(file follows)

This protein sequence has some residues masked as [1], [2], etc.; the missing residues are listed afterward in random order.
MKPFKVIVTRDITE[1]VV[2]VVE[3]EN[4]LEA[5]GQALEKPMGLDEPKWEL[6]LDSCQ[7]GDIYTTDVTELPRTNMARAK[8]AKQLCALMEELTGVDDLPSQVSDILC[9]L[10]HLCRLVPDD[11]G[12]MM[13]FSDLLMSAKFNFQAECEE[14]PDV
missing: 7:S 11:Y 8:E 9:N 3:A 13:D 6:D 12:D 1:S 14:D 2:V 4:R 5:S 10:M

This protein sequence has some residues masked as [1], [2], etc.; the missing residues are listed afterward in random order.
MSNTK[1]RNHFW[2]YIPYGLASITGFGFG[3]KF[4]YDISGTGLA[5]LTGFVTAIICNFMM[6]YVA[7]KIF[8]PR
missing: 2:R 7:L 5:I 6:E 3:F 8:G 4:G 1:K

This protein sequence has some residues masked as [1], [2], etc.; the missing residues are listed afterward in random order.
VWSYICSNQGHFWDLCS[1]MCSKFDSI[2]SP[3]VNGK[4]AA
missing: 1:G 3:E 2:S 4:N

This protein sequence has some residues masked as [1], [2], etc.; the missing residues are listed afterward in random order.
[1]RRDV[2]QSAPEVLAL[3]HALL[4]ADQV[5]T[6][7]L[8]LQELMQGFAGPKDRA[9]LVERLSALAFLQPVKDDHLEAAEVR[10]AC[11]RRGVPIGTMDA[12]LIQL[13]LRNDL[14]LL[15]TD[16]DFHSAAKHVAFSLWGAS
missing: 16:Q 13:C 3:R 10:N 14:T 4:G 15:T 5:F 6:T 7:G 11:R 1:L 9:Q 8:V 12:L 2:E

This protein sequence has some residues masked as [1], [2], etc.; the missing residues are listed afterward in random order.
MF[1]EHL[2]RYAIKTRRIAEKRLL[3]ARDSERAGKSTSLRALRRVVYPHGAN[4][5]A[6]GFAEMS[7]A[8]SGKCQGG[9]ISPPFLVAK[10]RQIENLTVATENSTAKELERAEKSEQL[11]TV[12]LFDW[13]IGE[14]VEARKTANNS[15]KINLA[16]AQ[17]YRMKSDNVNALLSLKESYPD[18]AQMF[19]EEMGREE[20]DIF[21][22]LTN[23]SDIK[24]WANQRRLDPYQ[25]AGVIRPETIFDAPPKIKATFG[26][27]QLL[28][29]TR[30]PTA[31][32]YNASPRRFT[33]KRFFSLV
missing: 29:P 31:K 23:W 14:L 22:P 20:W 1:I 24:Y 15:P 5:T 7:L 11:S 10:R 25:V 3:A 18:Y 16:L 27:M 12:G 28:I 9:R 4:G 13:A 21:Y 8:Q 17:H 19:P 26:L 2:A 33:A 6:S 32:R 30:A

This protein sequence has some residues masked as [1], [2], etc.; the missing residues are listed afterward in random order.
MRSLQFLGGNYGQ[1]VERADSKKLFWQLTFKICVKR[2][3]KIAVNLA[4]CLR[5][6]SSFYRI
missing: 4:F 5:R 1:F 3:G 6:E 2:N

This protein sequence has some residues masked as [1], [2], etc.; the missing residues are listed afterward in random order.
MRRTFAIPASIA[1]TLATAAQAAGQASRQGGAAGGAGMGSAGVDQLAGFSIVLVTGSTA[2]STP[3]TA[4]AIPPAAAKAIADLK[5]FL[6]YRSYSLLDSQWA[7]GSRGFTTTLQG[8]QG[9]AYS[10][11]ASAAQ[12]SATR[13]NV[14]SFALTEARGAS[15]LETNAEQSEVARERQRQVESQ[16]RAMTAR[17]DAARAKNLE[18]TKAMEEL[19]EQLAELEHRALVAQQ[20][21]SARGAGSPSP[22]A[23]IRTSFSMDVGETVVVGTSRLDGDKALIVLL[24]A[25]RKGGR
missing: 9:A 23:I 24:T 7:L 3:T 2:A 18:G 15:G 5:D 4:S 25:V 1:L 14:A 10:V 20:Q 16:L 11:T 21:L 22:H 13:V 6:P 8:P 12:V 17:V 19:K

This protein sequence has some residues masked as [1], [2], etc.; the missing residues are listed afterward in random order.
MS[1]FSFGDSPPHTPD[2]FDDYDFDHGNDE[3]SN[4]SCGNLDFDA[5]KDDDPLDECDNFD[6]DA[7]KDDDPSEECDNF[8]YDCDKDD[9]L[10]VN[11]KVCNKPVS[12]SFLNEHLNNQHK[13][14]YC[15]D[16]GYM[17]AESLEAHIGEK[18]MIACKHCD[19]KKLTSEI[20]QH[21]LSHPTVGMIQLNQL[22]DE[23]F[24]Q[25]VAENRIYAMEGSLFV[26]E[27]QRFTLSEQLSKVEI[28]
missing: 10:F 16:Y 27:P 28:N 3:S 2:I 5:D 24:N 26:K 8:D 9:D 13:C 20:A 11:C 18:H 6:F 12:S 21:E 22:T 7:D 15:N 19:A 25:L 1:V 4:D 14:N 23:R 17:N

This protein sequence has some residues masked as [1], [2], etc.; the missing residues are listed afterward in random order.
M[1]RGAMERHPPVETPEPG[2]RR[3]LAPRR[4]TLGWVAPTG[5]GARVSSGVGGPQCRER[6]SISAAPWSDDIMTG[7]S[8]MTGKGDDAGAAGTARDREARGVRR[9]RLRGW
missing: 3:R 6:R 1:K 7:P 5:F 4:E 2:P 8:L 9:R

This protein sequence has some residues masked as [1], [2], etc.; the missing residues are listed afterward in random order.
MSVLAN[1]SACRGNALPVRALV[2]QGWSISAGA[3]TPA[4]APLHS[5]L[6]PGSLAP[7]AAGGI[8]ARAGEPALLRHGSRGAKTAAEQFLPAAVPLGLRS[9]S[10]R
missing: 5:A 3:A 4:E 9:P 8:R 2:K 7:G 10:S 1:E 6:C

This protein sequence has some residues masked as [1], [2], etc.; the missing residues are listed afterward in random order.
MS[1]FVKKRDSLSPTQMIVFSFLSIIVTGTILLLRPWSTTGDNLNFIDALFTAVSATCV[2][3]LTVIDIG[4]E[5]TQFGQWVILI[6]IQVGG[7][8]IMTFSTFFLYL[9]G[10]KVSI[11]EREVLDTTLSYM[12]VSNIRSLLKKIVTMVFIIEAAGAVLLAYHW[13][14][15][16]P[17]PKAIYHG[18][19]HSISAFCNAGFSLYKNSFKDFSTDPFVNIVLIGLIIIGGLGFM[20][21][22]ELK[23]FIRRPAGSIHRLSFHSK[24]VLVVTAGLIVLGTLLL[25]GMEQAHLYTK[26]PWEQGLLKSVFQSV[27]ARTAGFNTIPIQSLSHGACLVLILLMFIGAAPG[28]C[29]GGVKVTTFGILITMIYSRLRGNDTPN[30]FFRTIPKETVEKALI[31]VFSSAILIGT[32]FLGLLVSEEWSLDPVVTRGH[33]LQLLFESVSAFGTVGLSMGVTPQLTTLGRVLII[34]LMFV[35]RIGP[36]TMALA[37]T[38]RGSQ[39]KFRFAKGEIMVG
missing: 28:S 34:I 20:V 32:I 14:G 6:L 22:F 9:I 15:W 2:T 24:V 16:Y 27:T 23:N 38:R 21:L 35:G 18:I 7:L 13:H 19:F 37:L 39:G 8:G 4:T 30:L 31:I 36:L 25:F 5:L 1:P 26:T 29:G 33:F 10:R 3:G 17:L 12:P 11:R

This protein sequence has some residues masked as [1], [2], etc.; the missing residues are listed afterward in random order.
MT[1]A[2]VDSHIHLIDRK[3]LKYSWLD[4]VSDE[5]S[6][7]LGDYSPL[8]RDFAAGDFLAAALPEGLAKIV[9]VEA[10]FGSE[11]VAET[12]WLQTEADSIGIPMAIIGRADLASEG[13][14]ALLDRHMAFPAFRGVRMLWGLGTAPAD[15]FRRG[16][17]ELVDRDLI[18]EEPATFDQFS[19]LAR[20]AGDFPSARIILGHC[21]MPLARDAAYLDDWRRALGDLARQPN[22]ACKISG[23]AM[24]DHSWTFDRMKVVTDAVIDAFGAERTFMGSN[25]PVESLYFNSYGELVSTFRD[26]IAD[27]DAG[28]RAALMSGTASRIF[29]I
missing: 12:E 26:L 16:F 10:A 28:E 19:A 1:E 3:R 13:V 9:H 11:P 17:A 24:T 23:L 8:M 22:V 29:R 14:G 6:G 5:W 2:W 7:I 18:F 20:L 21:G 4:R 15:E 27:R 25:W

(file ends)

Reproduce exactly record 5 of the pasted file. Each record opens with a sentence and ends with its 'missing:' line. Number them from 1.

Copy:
This protein sequence has some residues masked as [1], [2], etc.; the missing residues are listed afterward in random order.
MF[1]EHL[2]RYAIKTRRIAEKRLL[3]ARDSERAGKSTSLRALRRVVYPHGAN[4][5]A[6]GFAEMS[7]A[8]SGKCQGG[9]ISPPFLVAK[10]RQIENLTVATENSTAKELERAEKSEQL[11]TV[12]LFDW[13]IGE[14]VEARKTANNS[15]KINLA[16]AQ[17]YRMKSDNVNALLSLKESYPD[18]AQMF[19]EEMGREE[20]DIF[21][22]LTN[23]SDIK[24]WANQRRLDPYQ[25]AGVIRPETIFDAPPKIKATFG[26][27]QLL[28][29]TR[30]PTA[31][32]YNASPRRFT[33]KRFFSLV
missing: 29:P 31:K 23:W 14:L 22:P 20:W 1:I 24:Y 15:P 5:T 7:L 11:S 10:R 25:V 3:A 18:Y 16:L 27:M 12:G 28:I 9:R 4:G 13:A 21:Y 8:Q 17:H 19:P 26:L 2:A 33:A 6:S 32:R 30:A